Rwandan President Paul Kagame will speak at the Graduate School of Business on Friday afternoon as part of the Center for Global Business and the Economy’s Global Speaker Series. The event’s description praises Kagame’s “leadership in peace building and reconciliation, development, good governance, promotion of human rights and women’s empowerment, and advancement of education.”
It is true that in the wake of the 1994 genocide, Rwanda under Kagame—who served as vice president immediately following the genocide, and was elected president in 2000—has seen a remarkable rate of economic growth, rise in literacy and life expectancy, increase in the provision of public goods such as roads and drinking water and a marked improvement in the representation of women in government. As we mark the 20th anniversary of the Rwandan genocide, one of the darkest moments in modern history, we should certainly not overlook Rwanda’s significant achievements in the aftermath of the unthinkable events of 1994.
There is, however, a darker side to President Kagame, and Stanford should not praise his “promotion of human rights” when in fact countless allegations of appalling human rights violations, both in Rwanda and abroad, hang over the head of Kagame and his administration.
In the years following the genocide, Rwanda was a driving force behind two invasions of the neighboring Democratic Republic of the Congo, which sparked a conflict in the Congo that continues to this day and that has so far killed over five million people, displacing millions more. A UN report released last year announced that, as had long been suspected, Rwanda was providing significant support to the Congo-based rebel group M23, which has posed a major threat to peace and stability in the eastern Congo and contributed greatly to the ongoing destabilization of the country.
On the domestic side, Kagame’s administration has been accused by numerous authorities, including Human Rights Watch and the U.S. Department of State’s annual human rights reports, of using political imprisonments, arbitrary arrests, extrajudicial killings and more against political opponents of the Rwandan Patriotic Front, Kagame’s party. A recent article in the Wall Street Journal entitled “How Rwanda’s Paul Kagame Exploits U.S. Guilt” details many of these issues.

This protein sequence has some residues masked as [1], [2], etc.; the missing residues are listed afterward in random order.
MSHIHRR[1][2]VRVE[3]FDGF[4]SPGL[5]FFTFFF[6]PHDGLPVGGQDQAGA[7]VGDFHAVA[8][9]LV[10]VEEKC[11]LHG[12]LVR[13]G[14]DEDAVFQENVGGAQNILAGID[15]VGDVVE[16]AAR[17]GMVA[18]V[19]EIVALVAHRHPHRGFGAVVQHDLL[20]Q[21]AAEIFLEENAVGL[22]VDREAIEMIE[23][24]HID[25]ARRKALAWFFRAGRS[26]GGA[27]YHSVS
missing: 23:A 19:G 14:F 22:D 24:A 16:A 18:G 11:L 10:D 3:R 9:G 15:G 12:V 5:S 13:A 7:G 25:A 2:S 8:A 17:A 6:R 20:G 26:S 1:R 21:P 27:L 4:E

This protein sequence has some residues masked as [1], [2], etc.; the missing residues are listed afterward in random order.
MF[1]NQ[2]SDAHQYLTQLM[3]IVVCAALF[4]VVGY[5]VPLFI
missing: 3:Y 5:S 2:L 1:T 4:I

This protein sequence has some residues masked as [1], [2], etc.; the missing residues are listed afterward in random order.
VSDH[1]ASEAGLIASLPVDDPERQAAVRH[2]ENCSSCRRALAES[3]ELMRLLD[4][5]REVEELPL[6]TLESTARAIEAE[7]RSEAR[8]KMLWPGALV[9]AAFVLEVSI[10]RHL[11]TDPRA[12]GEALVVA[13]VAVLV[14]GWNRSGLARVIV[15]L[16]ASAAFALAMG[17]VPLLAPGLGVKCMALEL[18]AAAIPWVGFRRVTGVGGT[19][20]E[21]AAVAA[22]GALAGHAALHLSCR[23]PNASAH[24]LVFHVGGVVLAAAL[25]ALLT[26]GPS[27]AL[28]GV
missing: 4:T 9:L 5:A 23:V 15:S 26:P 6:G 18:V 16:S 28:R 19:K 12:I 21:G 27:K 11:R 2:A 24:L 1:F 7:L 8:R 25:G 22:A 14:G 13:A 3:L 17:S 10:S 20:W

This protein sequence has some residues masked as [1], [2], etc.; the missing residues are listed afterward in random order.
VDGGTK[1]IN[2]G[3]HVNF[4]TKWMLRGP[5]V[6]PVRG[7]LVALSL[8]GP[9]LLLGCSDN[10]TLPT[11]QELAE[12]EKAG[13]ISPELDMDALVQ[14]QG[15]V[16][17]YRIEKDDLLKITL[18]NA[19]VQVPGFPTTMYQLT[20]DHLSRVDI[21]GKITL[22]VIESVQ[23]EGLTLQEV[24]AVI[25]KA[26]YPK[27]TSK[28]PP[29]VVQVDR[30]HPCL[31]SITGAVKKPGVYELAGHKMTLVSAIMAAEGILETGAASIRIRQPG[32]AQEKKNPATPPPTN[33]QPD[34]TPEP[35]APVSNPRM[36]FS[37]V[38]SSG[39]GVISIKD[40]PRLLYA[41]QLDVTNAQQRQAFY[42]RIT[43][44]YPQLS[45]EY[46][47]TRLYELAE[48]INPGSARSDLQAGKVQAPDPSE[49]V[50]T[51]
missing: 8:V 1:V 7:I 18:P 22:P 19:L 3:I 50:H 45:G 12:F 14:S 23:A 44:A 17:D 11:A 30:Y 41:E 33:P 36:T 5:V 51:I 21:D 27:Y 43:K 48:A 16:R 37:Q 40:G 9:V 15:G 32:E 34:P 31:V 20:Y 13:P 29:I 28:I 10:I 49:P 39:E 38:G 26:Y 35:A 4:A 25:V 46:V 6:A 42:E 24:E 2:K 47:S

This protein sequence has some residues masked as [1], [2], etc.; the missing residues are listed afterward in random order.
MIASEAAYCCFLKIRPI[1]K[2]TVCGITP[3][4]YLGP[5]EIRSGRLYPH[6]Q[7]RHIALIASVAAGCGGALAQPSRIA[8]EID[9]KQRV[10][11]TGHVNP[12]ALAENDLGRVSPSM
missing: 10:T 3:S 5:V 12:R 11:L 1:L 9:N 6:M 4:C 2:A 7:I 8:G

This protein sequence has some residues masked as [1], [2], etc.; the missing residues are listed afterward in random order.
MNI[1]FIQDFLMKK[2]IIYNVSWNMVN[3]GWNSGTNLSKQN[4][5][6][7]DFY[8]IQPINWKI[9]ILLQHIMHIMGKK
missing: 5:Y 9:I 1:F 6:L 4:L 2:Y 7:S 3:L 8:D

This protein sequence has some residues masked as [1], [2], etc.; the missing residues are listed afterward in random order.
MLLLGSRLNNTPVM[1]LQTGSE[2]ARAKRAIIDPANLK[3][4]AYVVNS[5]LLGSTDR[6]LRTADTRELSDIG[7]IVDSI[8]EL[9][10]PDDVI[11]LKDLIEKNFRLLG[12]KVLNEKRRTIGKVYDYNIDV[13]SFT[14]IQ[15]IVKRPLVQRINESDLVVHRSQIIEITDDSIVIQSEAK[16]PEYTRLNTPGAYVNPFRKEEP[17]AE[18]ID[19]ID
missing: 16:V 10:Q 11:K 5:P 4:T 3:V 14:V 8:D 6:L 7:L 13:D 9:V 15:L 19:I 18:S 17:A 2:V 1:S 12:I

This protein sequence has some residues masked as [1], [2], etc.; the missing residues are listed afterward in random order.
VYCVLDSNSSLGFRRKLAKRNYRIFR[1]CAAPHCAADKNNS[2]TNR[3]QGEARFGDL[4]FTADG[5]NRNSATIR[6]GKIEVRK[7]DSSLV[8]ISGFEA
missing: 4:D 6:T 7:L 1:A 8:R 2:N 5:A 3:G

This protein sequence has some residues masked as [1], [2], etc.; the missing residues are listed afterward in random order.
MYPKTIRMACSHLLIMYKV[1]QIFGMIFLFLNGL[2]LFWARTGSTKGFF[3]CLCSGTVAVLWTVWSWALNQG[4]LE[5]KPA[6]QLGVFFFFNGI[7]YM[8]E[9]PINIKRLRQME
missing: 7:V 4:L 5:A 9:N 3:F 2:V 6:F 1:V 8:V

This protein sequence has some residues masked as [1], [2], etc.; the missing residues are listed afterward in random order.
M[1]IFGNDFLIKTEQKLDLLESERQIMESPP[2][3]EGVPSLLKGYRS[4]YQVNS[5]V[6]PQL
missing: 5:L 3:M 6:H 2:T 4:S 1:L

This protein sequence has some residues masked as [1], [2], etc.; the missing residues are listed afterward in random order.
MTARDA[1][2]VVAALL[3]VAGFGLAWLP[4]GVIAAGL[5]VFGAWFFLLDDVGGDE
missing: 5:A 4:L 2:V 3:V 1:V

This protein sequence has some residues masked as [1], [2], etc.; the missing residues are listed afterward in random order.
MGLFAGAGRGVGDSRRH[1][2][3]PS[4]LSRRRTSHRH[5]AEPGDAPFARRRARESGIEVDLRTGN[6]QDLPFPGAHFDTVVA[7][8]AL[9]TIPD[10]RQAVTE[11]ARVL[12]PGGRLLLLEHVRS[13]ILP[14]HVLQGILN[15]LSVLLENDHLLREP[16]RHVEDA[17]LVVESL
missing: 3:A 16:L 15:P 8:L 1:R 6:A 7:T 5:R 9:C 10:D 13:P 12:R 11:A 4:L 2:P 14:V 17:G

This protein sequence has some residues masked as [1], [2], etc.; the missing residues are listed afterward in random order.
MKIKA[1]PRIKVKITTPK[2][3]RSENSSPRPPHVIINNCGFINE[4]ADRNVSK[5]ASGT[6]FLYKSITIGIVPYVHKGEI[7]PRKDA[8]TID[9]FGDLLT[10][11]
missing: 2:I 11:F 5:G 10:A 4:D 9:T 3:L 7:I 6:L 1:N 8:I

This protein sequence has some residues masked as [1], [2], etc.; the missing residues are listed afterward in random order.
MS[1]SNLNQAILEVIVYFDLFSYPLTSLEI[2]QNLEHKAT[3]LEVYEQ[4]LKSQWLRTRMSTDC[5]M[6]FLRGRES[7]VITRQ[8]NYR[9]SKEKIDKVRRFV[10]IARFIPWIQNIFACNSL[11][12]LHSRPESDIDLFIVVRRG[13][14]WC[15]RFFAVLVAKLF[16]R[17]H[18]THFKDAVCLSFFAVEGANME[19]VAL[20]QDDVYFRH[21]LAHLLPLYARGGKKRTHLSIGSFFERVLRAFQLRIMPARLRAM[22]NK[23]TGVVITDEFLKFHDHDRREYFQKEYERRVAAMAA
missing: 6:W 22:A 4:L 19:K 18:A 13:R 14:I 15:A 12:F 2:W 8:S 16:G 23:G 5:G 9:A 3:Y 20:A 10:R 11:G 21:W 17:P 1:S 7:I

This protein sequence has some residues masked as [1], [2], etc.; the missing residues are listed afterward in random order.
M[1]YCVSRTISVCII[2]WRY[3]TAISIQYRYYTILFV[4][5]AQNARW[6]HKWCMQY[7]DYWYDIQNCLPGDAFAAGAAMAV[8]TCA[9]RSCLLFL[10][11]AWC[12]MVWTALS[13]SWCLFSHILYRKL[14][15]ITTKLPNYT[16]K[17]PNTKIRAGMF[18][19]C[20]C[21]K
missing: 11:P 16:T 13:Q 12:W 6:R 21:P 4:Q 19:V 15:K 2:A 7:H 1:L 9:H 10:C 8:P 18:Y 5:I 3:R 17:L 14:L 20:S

We recognize the privilege of being at a university where such prominent figures are brought in to speak, and we strongly believe that the advancements that have been made in rebuilding Rwanda after the genocide should be celebrated and encouraged. We do not believe, however, that the Stanford administration, the GSB or the student body as a whole should ignore the serious allegations that have been leveled against Kagame’s administration. Kagame’s Rwanda is complex and multidimensional; as we celebrate one dimension, we must be sure not to ignore those other, more sinister elements.
Kagame’s presence on this campus ought to be contingent upon a genuine confrontation with the facts of his leadership, no matter how distasteful. We ask that, rather than painting such a simplistic, one-sided image of Kagame and his “promotion of human rights,” the organizers of this event actively address the Rwandan president’s unambiguous record of human rights violations, his consistent oppression of political opposition and his prominent role in the violence and political instability in the Democratic Republic of the Congo. A failure to do so is shameful and irresponsible on the part of such an elite and influential institution as Stanford University.
This op-ed was written by Stanford STAND. STAND is a student-led movement against genocide and mass atrocity. Contact STAND at [email protected]